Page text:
What's New at the Garden

Ride into Spring!

Instead of spending 200+ hours cutting back our plants by hand, we mow them down instead.

It's time to cut-back all the perennials in the garden to make way for new growth. Instead of increasing our carbon footprint by carting away truckloads of plant debris, we use an on-site mower to chop the dried foliage into smaller pieces. This debris is left in place to mulch the garden, providing organic matter for the soil and helping with weed control. This mulch also provides a habitat for wildlife in our bio-diverse garden.

Introducing our 2015 Spring and Summer Programming Events!

Check out our fun line-up of free programming! Choose your own adventures from an orchid safari to pruning local flora, from singing garden excursions with toddlers to calming gardeners' yoga: you're bound to find something to melt your heart. We offer carefully curated learning experiences for everyone from families to adults. It's time to start thinking about spring, right? To reserve your spot register here.

The Frozen Garden

"Those who see beauty only in bright colors...must learn to look differently at plants, at the forms and structures beneath." Piet Oudolf

The winter garden is full of color--just in more subdued tones: brown, silver, and neutral tones create a calm, reflective palette. Seed heads range from the bronze-colored orbs of rattlesnake master to the icy blue panicles of Russian sage.  Some plants provide brighter colors such as little bluestem grass with its rainbow of rusty tones and also our hawthorn trees with their bright red berries, attractive to birds.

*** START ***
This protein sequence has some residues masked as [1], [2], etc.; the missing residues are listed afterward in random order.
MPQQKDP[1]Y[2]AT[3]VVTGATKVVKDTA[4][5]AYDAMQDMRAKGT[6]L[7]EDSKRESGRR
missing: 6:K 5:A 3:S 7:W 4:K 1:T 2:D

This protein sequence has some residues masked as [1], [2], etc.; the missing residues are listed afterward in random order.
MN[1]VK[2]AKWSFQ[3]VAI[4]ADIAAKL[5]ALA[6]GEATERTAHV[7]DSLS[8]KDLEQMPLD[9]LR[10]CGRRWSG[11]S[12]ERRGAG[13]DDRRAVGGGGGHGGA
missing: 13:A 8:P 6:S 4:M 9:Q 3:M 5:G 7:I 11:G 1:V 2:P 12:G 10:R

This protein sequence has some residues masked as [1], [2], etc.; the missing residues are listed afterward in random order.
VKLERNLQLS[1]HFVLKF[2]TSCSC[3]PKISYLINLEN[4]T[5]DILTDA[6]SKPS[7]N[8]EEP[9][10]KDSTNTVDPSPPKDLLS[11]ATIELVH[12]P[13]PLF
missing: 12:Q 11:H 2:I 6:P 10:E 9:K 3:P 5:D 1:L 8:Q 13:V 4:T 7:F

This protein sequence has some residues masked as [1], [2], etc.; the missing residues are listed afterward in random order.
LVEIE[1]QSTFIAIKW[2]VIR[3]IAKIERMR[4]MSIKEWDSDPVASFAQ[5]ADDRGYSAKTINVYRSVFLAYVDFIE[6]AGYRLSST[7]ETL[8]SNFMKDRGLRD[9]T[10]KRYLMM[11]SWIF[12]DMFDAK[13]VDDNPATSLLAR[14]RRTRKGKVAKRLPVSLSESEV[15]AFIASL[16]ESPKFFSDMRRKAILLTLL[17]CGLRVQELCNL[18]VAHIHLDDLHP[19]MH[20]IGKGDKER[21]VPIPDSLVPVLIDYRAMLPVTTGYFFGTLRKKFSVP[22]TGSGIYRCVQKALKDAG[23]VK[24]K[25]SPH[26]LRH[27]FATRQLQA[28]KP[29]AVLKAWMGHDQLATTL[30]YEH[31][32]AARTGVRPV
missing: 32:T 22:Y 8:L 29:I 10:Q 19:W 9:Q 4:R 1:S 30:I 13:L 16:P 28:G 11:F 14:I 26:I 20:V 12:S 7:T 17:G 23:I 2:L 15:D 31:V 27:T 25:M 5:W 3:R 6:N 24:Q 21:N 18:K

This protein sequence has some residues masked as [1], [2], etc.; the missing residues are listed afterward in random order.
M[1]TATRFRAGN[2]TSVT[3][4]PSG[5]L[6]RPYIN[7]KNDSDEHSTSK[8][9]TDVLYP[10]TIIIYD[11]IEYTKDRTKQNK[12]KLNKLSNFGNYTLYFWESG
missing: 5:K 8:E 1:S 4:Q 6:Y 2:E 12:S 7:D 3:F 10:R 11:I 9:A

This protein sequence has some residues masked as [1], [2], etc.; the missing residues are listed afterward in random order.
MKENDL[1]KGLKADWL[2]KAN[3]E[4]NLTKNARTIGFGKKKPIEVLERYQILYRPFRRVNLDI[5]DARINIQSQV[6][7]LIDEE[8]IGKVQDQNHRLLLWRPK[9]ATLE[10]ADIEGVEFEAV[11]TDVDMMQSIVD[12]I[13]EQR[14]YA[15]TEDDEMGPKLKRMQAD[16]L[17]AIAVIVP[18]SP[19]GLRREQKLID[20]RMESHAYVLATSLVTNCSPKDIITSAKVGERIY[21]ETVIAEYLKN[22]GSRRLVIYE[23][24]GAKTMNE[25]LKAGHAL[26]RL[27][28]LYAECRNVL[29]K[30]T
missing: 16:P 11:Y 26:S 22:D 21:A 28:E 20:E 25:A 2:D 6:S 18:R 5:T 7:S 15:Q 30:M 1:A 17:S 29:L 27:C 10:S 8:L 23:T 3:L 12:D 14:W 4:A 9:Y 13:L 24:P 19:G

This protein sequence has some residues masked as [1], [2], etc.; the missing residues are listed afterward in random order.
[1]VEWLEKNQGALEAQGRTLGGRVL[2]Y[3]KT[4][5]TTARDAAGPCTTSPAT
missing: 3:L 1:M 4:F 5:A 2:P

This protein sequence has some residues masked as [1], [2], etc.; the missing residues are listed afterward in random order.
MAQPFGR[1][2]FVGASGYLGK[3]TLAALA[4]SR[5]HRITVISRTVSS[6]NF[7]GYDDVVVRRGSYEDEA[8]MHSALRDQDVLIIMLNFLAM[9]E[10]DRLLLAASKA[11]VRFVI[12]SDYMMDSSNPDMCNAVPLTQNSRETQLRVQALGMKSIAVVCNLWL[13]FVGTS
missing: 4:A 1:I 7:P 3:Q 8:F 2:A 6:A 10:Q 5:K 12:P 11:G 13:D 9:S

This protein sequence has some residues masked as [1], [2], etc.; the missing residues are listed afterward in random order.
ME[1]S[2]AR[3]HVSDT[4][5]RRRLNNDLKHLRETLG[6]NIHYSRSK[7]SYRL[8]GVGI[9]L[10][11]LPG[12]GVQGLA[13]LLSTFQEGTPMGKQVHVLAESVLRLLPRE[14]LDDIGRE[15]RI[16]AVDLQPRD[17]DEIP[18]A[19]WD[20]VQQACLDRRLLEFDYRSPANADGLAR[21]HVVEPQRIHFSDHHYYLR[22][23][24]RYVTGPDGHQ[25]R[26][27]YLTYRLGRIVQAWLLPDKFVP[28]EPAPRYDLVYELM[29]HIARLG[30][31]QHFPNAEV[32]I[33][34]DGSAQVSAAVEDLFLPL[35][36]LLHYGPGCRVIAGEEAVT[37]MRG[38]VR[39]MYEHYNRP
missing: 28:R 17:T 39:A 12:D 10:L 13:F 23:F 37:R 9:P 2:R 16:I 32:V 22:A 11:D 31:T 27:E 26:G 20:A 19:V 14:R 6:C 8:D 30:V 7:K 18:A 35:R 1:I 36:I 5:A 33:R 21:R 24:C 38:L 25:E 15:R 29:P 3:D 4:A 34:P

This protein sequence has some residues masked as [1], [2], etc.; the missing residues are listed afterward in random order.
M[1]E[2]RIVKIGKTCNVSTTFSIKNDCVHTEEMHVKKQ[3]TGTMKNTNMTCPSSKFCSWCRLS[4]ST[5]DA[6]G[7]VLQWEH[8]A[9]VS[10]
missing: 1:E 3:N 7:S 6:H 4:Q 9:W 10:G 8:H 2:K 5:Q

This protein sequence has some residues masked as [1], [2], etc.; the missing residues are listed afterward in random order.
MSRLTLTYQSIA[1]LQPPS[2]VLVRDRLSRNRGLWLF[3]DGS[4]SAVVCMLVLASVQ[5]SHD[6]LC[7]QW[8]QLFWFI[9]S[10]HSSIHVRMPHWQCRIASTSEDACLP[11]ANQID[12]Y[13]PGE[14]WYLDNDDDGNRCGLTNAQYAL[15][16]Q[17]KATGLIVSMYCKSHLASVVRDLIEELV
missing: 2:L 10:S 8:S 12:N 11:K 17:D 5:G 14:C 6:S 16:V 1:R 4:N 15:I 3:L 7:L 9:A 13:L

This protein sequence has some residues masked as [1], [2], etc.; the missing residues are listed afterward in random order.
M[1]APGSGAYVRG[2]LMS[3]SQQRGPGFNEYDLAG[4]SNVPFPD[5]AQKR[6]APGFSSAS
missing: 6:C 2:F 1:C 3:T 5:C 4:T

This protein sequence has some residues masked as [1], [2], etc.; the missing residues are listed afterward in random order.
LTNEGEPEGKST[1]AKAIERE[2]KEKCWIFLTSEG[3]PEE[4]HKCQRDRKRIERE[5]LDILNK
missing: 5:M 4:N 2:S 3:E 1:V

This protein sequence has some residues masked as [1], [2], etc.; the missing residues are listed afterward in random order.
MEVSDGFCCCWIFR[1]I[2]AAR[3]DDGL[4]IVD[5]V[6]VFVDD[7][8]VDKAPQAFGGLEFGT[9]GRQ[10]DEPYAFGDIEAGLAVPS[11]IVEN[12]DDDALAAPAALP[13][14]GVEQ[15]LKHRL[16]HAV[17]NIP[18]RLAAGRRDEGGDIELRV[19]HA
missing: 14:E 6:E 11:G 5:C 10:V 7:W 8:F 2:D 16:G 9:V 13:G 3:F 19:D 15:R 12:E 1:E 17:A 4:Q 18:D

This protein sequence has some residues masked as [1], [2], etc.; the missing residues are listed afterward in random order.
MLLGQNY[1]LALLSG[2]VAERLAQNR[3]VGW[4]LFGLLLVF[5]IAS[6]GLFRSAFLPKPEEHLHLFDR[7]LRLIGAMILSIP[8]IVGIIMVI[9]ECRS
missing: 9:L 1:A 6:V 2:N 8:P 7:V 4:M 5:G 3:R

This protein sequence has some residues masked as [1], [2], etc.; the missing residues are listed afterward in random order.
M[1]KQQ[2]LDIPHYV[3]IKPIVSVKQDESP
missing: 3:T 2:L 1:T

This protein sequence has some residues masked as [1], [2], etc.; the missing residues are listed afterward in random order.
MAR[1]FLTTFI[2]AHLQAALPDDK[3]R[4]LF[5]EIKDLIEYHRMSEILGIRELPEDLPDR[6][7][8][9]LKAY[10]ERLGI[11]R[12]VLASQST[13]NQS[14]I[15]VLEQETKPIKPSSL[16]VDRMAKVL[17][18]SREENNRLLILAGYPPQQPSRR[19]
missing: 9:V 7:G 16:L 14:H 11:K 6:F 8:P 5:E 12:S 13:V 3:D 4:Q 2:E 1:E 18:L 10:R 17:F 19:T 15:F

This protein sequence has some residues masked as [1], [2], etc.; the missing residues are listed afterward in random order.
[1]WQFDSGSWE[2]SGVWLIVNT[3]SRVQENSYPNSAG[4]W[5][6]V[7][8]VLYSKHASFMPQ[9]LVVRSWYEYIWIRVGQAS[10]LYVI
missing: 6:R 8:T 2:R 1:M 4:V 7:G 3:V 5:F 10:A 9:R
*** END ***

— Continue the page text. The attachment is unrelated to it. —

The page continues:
The sounds of the garden in winter are another quality that often goes unnoticed. Our Shoulder Hedge feature has European beech trees that cling to their copper leaves all winter.  As the wind blows, the leaves create calming rustling sounds.

Bulbs: Keep Calm and Plant On!

At Lurie Garden it’s bulb planting season. We do our best to keep this labor intensive task as simple as possible. While working out in the garden, we hear just about every theory there is on how to plant bulbs. Since each year we add large quantities of bulbs (10,000 this fall) in an established garden, we have our own way of doing things, but our method may work for you as well.

We typically use a hori hori knife to plant each bulb individually. Since we are planting bulbs among perennials in a garden that has been around for ten years now, there is not enough room to dig out large holes and add multiple bulbs that way. Corer-style bulb planters waste time trying to get the cored soil out of them. English style trowels,

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